Working In Harness

Fortunately today was sunny and dry, albeit rather chilly. Had it rained all day as it did yesterday I would not have been able to photograph the workers from Arbor-Venture Tree Care taking down

our ailing and brittle cypress tree photographed by Jackie 5 days ago.

 

Four men comprised the team of tree surgeons. One climbed into the branches while another remained beneath him, partly, I imagine, for security, and

 

especially to receive severed limbs as they were lowered.

Others reduced the limbs underneath the cypress,

carried them along the garden to the back drive, and fed them to a chipper which spewed them into a purpose-built truck.

Even early on in the process the fearless chain-saw wielder up aloft demonstrated his awareness of which branches he could safely walk along.

Sometimes he didn’t have much to stand on at all,

although he was well harnessed,

and belted with equipment.

All the men wore masks as protection from flying wood chips.

Gradually, continuing to display enviable flexibility, the lumberjack worked his way along the main branches,

eventually, pausing for final height direction from the Head Gardener,

completing the framework for next year’s scented climbing plants.

This evening we dined on Jackie’s piri-piri lemon chicken: roast potatoes, including the sweet variety, and parsnips; with bright green broccoli and Brussel’s sprouts, and crunchy orange carrots, with which she drank Hoegaarden and I drank Calvet Prestige Bordeaux 2017.

 

 

 

The Siege Of Krishnapur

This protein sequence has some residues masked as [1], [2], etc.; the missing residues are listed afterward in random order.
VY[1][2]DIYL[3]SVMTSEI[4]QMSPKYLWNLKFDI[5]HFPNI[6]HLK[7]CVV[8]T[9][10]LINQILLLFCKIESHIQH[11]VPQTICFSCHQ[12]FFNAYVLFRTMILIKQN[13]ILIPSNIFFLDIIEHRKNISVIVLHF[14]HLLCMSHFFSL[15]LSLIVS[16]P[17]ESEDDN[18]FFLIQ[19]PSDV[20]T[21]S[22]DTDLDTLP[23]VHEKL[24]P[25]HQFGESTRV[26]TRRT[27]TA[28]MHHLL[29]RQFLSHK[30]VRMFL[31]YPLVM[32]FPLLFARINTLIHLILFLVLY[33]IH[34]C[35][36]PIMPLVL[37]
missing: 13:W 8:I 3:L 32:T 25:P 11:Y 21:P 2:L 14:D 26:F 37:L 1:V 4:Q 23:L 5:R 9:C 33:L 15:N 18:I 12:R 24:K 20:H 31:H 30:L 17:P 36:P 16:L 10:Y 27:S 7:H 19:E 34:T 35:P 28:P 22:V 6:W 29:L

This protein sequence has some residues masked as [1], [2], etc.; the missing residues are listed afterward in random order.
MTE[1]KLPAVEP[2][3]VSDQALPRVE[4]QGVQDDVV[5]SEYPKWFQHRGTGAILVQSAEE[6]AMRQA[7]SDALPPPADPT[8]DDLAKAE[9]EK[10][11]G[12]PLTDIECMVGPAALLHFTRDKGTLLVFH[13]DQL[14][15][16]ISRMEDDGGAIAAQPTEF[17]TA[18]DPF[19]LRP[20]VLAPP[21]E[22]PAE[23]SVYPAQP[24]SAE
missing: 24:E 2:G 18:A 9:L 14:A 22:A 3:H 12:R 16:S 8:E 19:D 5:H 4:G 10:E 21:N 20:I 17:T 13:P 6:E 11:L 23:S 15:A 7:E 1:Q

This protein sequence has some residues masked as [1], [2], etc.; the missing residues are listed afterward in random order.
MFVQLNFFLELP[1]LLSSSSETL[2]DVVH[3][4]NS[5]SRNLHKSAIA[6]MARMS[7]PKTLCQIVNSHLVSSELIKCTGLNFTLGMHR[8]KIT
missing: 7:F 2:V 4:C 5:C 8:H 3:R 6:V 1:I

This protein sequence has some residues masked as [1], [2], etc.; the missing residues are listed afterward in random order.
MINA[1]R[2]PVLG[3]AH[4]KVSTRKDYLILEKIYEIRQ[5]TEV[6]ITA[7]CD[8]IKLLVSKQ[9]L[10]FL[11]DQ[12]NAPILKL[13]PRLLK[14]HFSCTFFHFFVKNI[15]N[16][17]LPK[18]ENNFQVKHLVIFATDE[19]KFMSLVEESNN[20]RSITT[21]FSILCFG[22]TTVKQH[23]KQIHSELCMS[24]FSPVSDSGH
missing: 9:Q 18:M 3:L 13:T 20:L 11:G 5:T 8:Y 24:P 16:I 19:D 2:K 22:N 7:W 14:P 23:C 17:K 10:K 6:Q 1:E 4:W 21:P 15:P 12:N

In the afternoon of this day of steady rainfall Paul and Margery visited to deliver the painting by John Jones that Paul has now framed. We had an enjoyable conversation over tea and mince pies, and are very pleased with both the picture and the framing.

During the rest of the day I finished reading J.G.Farrell’s historical novel ‘The Siege Of Krishnapur’. Originally published by George Weidenfeld and Nicholson 1n 1973, mine is the Folio Society edition of 2008 with an excellent and insightful introduction by Hilary Mantel and evocative illustrations by Francis Mosley.

Without revealing anything of the story I can say that the clearly impeccably and aimlessly researched work takes us into the period of the Raj, its customs, its class divisions, and its beliefs. The pace of the narrative reflects the ebb and flow of action and reflection of such an event. There is dramatic action and there dull, energy-sapping periods. All the senses are so well engaged. Sickness and death are rife. We see how people are revealed in their true colours – some rising to the occasion, others failing or turning it to their own advantage. Barriers between the sexes are broken down.